**Also see: ‘Ofsted inspections of churches’.**
What are the new standards?
In September 2014 the Department for Education introduced new standards, which require schools in England to ‘actively promote’ British values.
The Department for Education is muddling respect for people (which is always right) with blanket respect for beliefs and lifestyles (which is not always right). Concerns have centred on the new requirements that say schools must actively promote “the fundamental British values of democracy, the rule of law, individual liberty, and mutual respect and tolerance of those with different faiths and beliefs” [emphasis added]. It is also demanded that independent schools actively promote principles which “encourage respect for other people, paying particular regard to the protected characteristics set out in the Equality Act 2010”.
Do all schools have to comply with the new rules?
Yes, all schools in England must adhere to the standards. For academies, free schools and private schools the changes are set out in the Education (Independent School Standards) (England) (Amendment) Regulations 2014. The changes are being implemented for other schools by revised Ofsted inspection criteria.
Why do the new school standards cause concern for Christians?
It seems ‘British values’ are being interpreted to mean secular values. The new rules are already being used by some inspectors to push political correctness onto schools, which obviously conflicts with the ethos of religious schools and affects schools and teachers throughout the education system.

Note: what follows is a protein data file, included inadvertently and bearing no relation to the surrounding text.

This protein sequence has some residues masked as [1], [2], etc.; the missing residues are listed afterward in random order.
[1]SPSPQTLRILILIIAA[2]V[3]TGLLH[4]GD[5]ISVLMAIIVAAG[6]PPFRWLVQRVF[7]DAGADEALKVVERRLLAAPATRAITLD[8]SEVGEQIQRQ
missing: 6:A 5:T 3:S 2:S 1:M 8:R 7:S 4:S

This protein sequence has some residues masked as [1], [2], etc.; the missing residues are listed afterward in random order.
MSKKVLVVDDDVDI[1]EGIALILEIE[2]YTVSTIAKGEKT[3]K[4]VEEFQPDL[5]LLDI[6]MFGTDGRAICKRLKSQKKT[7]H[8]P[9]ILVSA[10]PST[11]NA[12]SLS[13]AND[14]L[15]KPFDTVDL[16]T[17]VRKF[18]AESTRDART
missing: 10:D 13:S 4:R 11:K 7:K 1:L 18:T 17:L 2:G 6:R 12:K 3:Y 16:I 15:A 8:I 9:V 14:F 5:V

At the heart of the problem is vague wording combined with confusing signals from Ministers about how the new rules should be interpreted. Christians fully support respecting everyone as people made in the image of God and our democracy gives freedom to people whatever their religion. But in practice those implementing the new rules often seem to think ‘actively promoting respect’ means endorsing beliefs or lifestyles which the Bible teaches are wrong.
A strict reading of the standards would say they require respect for people: “those with different faiths and beliefs”. Government officials are mixing this up with demanding respect for the beliefs. But how can Christians possibly be asked to respect the beliefs of Scientology or Satanism?
I am involved in a school with a religious ethos – what do I need to know?
The Government’s ‘British values’ approach clashes with good laws laid down over many years which protect schools with a religious ethos, e.g. church schools. For example, such schools are legally permitted to discriminate on grounds of religion or belief in order to maintain their ethos (Schedule 11(5) of the Equality Act 2010). Schools with a religious ethos are expected by law to advance education in accordance with their trust deed or founding document.
I am involved in a normal state school – what do I need to know?
Schools should respect the Christian beliefs of teachers, parents and pupils, upholding their freedom of speech. The law still requires state schools in general to have daily acts of collective worship which are “wholly or mainly” Christian, and the main content of RE must be devoted to the study of the Christian faith,1 so Parliament clearly expects Christianity to be an everyday part of school life.